Men love darkness rather than light, because their deeds are evil. (John 3:19)
Woe to those who go to great depths to hide their plans from the Lord, who do their work in darkness and think, “Who sees us? Who will know?” (Isaiah 29:15)
It is with a heavy heart that I write this. What is reported here will surprise some people, but will not surprise others. The events will shed, on the last few days in our republic, a light different from the spotlight directed by the media. If we see the events clearly, we may realize that our focus has been misdirected.
Like most Americans, I think, I assumed it was inevitable that the Senate would vote to increase the so-called national debt “ceiling” this month, once the House did. There might or might not be legislative shenanigans, but there would be a grudging vote to authorize more debt. And so there was.
Ted Cruz famously irritated his colleagues – and much of the putatively conservative media – by “forcing a recorded vote” on Wednesday to raise the debt ceiling. What he actually did was force the Senate to break a filibuster to pass the debt-ceiling increase. The basic legislation for the debt-ceiling increase could have been passed with only a simple majority, which the Democrats have the seats to muster without any Republican help. But breaking the filibuster, which takes 60 votes, required Republicans voting with Democrats. What Cruz insisted on was having those votes recorded.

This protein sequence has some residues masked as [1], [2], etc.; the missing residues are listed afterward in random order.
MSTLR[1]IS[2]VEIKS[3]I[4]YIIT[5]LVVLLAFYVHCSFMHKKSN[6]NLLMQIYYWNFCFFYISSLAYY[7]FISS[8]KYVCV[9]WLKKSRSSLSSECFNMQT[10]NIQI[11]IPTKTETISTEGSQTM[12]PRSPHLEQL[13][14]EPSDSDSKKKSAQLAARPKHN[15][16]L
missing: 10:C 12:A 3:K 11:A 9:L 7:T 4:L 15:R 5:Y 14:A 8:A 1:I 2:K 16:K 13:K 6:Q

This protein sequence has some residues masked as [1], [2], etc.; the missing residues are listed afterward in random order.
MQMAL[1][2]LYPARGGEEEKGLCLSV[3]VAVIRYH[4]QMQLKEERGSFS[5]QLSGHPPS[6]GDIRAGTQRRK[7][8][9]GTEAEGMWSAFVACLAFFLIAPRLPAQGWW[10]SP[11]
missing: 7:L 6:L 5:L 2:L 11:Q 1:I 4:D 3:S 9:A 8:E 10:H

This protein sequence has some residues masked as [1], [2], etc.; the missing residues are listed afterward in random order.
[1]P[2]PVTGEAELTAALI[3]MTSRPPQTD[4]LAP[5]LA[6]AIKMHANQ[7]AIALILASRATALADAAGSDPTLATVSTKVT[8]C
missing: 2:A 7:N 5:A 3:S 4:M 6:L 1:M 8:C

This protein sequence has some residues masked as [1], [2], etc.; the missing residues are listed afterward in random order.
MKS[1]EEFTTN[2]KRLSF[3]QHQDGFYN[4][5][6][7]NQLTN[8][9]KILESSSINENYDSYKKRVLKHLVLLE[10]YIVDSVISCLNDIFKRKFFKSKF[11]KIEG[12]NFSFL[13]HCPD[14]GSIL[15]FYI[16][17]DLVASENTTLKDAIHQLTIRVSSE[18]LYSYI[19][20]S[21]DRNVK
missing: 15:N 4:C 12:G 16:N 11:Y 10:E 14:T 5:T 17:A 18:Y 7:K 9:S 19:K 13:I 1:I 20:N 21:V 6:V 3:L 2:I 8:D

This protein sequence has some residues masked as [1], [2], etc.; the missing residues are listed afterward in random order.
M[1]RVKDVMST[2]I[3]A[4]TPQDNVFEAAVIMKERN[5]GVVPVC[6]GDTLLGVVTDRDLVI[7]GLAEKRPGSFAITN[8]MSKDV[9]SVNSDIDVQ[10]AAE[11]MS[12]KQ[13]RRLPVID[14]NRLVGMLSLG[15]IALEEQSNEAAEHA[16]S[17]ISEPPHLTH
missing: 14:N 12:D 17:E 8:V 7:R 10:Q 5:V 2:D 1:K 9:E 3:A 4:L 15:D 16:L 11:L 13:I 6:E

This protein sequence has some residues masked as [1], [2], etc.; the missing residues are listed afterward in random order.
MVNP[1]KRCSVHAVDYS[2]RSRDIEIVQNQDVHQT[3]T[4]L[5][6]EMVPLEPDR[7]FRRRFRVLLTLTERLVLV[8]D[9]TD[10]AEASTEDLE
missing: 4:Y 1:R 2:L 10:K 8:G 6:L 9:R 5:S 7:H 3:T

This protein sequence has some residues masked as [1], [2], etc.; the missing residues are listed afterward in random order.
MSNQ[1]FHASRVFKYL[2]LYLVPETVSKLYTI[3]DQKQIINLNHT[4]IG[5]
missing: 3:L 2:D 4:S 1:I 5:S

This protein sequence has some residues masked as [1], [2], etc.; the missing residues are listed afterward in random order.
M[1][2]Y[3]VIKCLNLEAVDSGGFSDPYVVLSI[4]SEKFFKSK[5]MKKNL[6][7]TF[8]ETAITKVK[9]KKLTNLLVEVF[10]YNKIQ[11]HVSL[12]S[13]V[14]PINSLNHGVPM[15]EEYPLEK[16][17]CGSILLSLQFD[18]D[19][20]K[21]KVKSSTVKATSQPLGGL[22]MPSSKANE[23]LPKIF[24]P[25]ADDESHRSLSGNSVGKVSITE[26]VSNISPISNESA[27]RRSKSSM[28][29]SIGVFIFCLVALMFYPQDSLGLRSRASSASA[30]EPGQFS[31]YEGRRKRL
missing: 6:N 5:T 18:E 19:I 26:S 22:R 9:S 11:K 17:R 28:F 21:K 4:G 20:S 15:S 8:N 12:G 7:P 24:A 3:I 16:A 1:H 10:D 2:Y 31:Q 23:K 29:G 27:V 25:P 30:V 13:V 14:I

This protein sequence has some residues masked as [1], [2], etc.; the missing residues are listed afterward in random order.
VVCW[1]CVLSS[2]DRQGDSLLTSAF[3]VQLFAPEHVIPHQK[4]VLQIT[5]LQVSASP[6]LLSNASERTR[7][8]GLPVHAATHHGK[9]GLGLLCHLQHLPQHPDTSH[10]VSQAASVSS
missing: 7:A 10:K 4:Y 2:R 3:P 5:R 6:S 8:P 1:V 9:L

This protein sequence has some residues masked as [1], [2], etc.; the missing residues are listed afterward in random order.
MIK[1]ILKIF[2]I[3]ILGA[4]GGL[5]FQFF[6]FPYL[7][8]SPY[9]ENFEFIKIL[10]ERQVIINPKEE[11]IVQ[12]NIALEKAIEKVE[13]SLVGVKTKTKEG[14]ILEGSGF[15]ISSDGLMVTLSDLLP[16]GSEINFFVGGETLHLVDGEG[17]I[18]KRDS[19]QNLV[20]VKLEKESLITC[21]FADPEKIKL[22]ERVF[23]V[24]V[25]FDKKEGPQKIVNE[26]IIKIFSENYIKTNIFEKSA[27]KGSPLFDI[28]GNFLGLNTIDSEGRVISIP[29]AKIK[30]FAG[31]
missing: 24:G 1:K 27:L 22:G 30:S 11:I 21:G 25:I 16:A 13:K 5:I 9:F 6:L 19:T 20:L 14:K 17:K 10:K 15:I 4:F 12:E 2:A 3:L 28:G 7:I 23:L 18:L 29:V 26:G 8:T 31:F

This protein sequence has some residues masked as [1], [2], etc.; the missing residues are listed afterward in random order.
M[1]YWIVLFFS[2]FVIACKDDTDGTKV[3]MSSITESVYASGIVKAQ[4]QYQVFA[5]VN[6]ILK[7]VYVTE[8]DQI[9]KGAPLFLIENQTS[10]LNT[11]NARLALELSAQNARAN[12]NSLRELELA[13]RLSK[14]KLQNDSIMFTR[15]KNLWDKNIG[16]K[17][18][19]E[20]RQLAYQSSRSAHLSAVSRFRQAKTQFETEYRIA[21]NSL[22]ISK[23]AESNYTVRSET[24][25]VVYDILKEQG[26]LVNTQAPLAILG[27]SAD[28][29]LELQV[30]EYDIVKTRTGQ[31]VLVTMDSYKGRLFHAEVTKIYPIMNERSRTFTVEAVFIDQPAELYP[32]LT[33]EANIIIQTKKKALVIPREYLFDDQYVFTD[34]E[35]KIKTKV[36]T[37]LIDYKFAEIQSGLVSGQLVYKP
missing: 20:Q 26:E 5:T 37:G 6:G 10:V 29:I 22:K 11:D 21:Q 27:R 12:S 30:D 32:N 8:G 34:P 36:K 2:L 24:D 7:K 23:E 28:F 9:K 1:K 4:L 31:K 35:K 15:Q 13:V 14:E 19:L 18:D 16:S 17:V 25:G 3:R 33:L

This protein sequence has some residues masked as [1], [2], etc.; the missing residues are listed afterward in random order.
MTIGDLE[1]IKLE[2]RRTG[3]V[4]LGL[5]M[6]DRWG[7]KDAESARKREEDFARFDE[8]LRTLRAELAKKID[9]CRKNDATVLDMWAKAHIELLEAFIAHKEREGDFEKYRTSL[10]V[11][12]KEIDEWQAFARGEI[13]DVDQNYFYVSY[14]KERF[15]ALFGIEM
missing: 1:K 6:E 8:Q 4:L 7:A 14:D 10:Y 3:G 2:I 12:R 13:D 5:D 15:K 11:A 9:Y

Here’s what most Americans probably don’t realize: the Senate Republicans who voted with the Democrats to break Cruz’s filibuster went to extraordinary lengths to try to keep their voting secret – against the normal practices of the chamber. They didn’t think their actions would stand the light of day. They wanted to be able to break the filibuster without voters knowing which ones of them had done it.
Here is AP reporter Andrew Taylor (hardly a font of Tea Party bias):
As lawmakers voted Wednesday on must-pass legislation to increase the government’s debt limit, they dropped the parliamentary equivalent of a curtain on the voting as it was in progress.
Typically, roll-call votes in the Senate play out in a very public manner. People watching from the galleries or tracking action from afar via C-SPAN can watch democracy unfold in all its messy wonder.
Each senator’s vote is announced by the clerk; each time a senator switches sides, that’s announced too. Onlookers can keep a running tally of how it’s going.